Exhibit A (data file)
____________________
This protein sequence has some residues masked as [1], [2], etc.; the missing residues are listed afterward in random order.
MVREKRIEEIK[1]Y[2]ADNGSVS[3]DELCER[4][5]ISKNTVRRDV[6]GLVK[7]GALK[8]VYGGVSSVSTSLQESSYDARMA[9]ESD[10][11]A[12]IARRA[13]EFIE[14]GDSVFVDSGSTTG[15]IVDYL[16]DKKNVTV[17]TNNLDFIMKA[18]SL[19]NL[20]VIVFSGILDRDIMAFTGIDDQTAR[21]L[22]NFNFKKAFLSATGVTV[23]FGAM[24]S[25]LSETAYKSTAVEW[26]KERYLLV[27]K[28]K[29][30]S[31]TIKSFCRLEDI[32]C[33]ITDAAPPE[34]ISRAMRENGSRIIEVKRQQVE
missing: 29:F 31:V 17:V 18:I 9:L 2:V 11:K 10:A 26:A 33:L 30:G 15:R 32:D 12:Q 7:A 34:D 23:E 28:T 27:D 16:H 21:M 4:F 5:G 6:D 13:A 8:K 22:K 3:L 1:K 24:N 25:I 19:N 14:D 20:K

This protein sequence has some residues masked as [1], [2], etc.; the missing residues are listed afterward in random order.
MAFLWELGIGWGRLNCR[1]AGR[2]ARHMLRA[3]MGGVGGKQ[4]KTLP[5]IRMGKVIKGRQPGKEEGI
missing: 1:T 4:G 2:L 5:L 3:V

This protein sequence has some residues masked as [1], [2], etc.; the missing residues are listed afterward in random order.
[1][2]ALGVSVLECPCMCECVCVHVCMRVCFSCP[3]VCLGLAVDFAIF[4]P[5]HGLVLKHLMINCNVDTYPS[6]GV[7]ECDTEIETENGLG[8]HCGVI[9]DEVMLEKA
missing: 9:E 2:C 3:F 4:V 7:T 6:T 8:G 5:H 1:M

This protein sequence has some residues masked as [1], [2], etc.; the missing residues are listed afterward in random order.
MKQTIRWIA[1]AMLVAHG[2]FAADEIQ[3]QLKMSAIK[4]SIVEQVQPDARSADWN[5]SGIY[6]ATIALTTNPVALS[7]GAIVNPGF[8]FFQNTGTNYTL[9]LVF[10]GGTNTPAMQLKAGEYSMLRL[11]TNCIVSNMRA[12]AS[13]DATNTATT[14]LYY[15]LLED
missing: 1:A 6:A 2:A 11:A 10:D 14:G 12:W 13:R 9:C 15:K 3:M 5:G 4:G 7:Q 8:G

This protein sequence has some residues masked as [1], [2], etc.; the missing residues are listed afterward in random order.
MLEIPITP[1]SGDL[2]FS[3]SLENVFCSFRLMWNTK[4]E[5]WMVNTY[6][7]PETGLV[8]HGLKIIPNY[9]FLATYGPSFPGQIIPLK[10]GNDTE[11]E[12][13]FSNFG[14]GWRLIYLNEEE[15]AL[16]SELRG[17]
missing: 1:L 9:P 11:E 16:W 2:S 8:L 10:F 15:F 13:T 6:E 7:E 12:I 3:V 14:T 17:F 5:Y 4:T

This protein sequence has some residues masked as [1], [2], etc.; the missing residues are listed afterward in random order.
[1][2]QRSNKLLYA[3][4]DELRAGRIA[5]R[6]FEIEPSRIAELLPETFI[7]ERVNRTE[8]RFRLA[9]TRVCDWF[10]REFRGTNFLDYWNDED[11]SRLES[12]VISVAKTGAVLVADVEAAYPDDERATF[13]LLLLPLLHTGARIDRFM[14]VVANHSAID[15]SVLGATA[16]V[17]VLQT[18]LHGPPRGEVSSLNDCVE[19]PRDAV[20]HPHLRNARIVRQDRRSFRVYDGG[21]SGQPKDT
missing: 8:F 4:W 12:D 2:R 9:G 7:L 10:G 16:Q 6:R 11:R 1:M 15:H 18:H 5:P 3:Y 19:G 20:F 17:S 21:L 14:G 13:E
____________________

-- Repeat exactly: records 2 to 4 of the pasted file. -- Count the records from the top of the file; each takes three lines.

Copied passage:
This protein sequence has some residues masked as [1], [2], etc.; the missing residues are listed afterward in random order.
MAFLWELGIGWGRLNCR[1]AGR[2]ARHMLRA[3]MGGVGGKQ[4]KTLP[5]IRMGKVIKGRQPGKEEGI
missing: 1:T 4:G 2:L 5:L 3:V

This protein sequence has some residues masked as [1], [2], etc.; the missing residues are listed afterward in random order.
[1][2]ALGVSVLECPCMCECVCVHVCMRVCFSCP[3]VCLGLAVDFAIF[4]P[5]HGLVLKHLMINCNVDTYPS[6]GV[7]ECDTEIETENGLG[8]HCGVI[9]DEVMLEKA
missing: 9:E 2:C 3:F 4:V 7:T 6:T 8:G 5:H 1:M

This protein sequence has some residues masked as [1], [2], etc.; the missing residues are listed afterward in random order.
MKQTIRWIA[1]AMLVAHG[2]FAADEIQ[3]QLKMSAIK[4]SIVEQVQPDARSADWN[5]SGIY[6]ATIALTTNPVALS[7]GAIVNPGF[8]FFQNTGTNYTL[9]LVF[10]GGTNTPAMQLKAGEYSMLRL[11]TNCIVSNMRA[12]AS[13]DATNTATT[14]LYY[15]LLED
missing: 1:A 6:A 2:A 11:A 10:D 14:G 12:W 13:R 9:C 15:K 3:M 5:G 4:G 7:Q 8:G